This week, the Wall Street Journal reported that Envision Healthcare, after a long and beleaguered battle, is expected to file for chapter 11 bankruptcy. Given Envision’s history, I thought it’d be interesting for subscribers to dive into a ‘post-mortem’ of sorts on what went wrong in the case of Envision Healthcare.

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The Envision Healthcare Post-Mortem: Key Takeaways

  • Envision Healthcare operates two primary segments: physician practice management (EmCare), and ASC management (AmSurg).
  • Envision staffs a huge proportion of emergency room departments. Its massive footprint here caused major exposure to the No Surprises Act.
  • Envision actively pursued an aggressive out of network and surprise billing pricing strategy.
  • The No Surprises Act banned surprise billing, which, coupled with existing market dynamics, created severe cash flow and margin pressures on Envision’s staffing operation.
  • Envision is now expected to declare chapter 11 bankruptcy and is a classic case study as a bad actor in healthcare pursuing financial engineering and exploitation of market inefficiencies as a core business strategy, ultimately proven unsustainable.

Envision Healthcare’s Beginnings and Rise to Public Company

The story of Envision is filled with mergers, acquisitions, and all-too common drama of payor disputes and surprise billing. Buckle up as we embark on this rollercoaster journey of one of the most unfortunately notorious healthcare corporations in recent history.

Envision Healthcare was founded in 1992 with an initial focus on providing outsourced medical services to hospitals, such as emergency department staffing, anesthesia services, and radiology as a physician practice management company (PPM). With major private investor backing throughout its history (CD&R, Onex Capital, and now KKR), Envision grew quickly through rolling up emergency physician, radiology, and anesthesia groups.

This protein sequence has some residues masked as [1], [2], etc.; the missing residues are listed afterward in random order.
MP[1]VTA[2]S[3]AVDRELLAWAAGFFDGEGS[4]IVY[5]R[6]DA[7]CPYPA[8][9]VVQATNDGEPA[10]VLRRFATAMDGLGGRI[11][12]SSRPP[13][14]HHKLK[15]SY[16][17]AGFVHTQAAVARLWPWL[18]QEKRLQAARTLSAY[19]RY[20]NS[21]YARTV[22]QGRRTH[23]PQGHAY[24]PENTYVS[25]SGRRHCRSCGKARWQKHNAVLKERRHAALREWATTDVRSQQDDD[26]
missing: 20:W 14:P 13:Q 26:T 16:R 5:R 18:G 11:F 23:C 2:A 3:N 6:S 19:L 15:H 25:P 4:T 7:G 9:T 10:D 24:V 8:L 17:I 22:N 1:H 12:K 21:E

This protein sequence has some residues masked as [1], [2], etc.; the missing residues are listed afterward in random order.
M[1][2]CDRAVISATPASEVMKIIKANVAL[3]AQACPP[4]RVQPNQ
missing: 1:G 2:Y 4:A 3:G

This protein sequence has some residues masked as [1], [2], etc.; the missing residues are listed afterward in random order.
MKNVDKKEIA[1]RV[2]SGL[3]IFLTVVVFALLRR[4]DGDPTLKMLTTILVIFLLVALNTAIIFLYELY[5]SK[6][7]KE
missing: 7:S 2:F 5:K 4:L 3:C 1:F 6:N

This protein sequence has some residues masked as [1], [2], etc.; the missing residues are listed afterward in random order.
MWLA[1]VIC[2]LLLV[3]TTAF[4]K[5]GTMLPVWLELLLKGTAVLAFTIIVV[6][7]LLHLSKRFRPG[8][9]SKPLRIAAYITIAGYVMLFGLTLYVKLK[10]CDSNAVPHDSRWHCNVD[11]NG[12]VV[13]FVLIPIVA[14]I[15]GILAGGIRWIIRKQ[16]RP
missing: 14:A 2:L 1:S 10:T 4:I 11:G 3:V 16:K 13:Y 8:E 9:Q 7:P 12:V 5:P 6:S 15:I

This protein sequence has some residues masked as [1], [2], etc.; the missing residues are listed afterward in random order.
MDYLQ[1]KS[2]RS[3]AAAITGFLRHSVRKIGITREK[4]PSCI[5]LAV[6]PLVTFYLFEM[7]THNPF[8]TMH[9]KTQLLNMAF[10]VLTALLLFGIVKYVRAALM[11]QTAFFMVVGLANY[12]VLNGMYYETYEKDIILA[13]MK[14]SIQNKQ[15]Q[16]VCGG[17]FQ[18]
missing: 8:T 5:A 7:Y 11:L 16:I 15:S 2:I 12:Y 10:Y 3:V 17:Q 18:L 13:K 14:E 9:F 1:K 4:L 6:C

PPMs like Envision sought to streamline and consolidate the business side of medical practices, allowing physicians to focus on patient care. This approach gained traction throughout the 1990s and early 2000s as healthcare costs continued to rise, and hospitals looked for ways to optimize their operations. Envision’s rapid growth attracted the attention of investors including CD&R, which bought Envision for $3.2B in 2011 then subsequently, took Envision public via IPO in 2013, which resulted in a nice chunk of change while also providing the PPM with additional capital for further expansion.

Envision’s activity as a public company was marked by aggressive acquisition and growth strategies. One of its most significant – and best – moves was its 2016 merger with AmSurg, a leading ASC management company. The merger created one of the largest healthcare service providers in the United States, boasting a combined market capitalization of around $10 billion and total enterprise value around $15B. Envision managed to buy up AmSurg after the ASC company’s two failed attempts to merge with fellow PPM player TeamHealth (acquired by Blackstone in 2016).

Between AmSurg and physician staffing operations, Envision still boasts an impressive footprint of services today:

the rise and fall of envision healthcare - hospitalogy

Envision Healthcare’s Downfall Begins

In 2018, private equity firm KKR made the bold decision to take Envision Healthcare private after some choppy operating performance post-AmSurg. KKR acquired the company for a staggering $9.9 billion, including a resounding $7 billion in debt financing – one of the largest leveraged buyouts at the time. The deal was completed in October 2018, but this transaction was an inflection point in the story, and where Envision’s story took a darker turn.

As it turns out, even prior to KKR’s investment Envision Healthcare had pursued an aggressive pricing strategy with payors, asking for exorbitantly high rates to contract for physician services. When payors refused to foot the entire bill, Envision would pass along any leftover service bills to the patient, a practice known as balance billing. If payors refused to accept Envision’s contract terms, Envision would simply go out of network with them, leading to surprise bills for unknowing patients who were quite literally going to the ED for emergency services and then were treated by out of network Envision physicians staffed at those hospitals.

Since Envision held a sizable footprint in EDs nationwide, the impact of its pricing tactics were widespread. By 2017, 18% of all emergency room visits had at least one out of network charge associated with services rendered (note that Envision wasn’t the only one doing this, just the most public one).

These tactics pissed off payors, patients, the media, and eventually…the government.

When you play stupid games, you win stupid prizes. In this case, Envision was dealing with some powerful healthcare stakeholders.